Jock Itch:�¯�¿�½

Jock itch is an itching, chafing, or burning rash in the groin or thigh area. This also can be treated with an antifungal ointment or spray. Prevention is to keep the area dry particularly after swimming, showering, or sweaty activities.

Athlete’s foot:

This skin infection typically affects the areas between the toes. It can spread to the palms of the hands if the affected area is touched. The symptoms are itching, burning, crackin, peeling, blistering, redness and stinging. Treatment is an antifungal ointment generally for a few weeks. Keeping the feet dry is important as a preventative measure as the fungus thrives in moist areas. This is contagious and public showers and pool areas are excellent places to catch it. Wear flip-flops or sandals in locker rooms and keep the area dry.

Bacterial Infections:

Impetigo

Impetigo is an acute bacterial infection with lesions that contain a light, yellow fluid. These vesicles erupt to form a golden crust. This disease is more common in children and is contagious. Causes of this disease include streptococci and staphylococci bacteria. Poor hygiene, tropical climates, and improper sanitation can contribute to the infection. Oral antibiotics are generally proscribed by the physician.

Skin Cancer:
There are three types of skin cancer:
Basal Cell Carcinoma:�¯�¿�½

This type is the most common form of skin cancer accounting for 90%. It almost never metastasizes (spreads). Light colored skin and exposure to the sun are risk factors. It usually appears on the face, scalp, chest, back, and arms. This slow growing cancer begins as a raised “pearly” bump that is translucent. The diagnosis is made by a biopsy where a small amount of tissues is removed and examined. Surgical removal is the standard procedure. Prevention relies upon protecting yourself from sun exposure by wearing sunscreen of at least 30, wearing wide brimmed hats and getting regular check-ups.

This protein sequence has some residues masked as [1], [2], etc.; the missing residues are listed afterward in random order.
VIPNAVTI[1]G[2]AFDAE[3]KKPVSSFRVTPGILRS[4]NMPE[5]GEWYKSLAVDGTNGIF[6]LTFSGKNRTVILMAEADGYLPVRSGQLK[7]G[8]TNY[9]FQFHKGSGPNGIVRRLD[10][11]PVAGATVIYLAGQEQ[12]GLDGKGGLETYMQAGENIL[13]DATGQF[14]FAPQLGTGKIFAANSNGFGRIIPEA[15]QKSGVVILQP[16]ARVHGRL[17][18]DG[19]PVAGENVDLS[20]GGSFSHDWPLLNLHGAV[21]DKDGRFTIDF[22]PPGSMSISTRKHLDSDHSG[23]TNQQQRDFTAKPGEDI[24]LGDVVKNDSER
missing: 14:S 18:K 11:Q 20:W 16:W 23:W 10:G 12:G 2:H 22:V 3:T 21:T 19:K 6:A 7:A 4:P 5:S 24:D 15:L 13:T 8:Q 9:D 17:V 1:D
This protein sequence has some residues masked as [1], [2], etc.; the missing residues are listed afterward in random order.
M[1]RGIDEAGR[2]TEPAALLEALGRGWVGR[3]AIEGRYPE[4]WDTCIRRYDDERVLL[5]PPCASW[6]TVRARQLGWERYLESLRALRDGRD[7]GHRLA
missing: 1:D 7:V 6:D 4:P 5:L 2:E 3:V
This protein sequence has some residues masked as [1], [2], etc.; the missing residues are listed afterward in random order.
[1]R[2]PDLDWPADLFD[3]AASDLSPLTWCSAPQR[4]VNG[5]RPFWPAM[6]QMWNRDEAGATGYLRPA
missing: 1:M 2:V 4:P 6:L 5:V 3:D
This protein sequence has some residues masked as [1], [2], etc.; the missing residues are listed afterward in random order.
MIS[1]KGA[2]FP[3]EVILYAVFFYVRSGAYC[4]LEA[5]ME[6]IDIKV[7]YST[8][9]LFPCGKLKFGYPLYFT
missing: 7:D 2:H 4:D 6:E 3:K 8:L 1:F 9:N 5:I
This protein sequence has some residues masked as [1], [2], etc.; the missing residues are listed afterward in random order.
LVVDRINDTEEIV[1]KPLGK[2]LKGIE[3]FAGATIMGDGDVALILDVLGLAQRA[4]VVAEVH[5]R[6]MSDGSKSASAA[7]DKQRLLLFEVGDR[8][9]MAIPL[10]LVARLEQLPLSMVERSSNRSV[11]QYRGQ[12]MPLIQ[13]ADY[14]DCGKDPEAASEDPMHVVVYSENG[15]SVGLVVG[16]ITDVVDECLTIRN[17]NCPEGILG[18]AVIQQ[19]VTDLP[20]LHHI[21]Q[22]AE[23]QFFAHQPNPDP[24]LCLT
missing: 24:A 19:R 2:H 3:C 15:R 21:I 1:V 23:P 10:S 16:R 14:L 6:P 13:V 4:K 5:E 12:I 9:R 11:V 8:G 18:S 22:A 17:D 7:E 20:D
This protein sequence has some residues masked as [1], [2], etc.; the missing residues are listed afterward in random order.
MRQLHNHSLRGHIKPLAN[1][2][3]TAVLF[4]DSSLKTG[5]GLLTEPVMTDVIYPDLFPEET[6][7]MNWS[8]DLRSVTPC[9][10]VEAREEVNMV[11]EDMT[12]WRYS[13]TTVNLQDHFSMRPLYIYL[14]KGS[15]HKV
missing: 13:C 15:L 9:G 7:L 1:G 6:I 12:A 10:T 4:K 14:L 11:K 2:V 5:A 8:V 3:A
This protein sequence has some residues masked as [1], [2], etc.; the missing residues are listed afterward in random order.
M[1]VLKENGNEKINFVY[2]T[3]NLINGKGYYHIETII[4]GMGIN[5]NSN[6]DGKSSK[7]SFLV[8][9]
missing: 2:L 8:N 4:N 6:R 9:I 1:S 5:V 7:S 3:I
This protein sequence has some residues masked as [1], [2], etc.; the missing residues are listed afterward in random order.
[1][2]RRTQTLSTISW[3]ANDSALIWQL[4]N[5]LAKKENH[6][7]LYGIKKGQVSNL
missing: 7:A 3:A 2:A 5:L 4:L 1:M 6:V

Squamous Cell:

This type of cancer affects the surface tissue of the skin and it does metastasize. The number one cause is sun exposure. It begins as a firm red colored nodule. The diagnosis is made by biopsy. Surgical treatment is the preferred method.

Melanoma:

Melanoma is a deadly skin cancer beginning in the melanocytes which cluster and form moles. Most people have 10-40 moles that are flat or raised with brown or tan coloring. Cancer occurs when cells become abnormal and multiply. Checking regularly using the ABCD system is strongly recommended.

Asymmetry is when the shape of one half does not match the other half.
Border is ragged and irregular.
Color is uneven with shades of brown, black, and tan.
Diameter changes in size.

The mole may also feel hard, lumpy and be scaly and itch or bleed generally with no pain. Early detection is the key to survival as melanoma metastasizes. Surgical removal and possible chemotherapy or radiation is necessary.

In conclusion, there are other skin diseases and infections. If you have a question regarding you skin, a dermatologist is the doctor to see. The skin is the body’s largest organ and it is necessary to keep it intact to prevent infections. Taking good care of your skin makes good sense. Bathing, moisturizing, use of sunscreen can help you prevent skin related problems.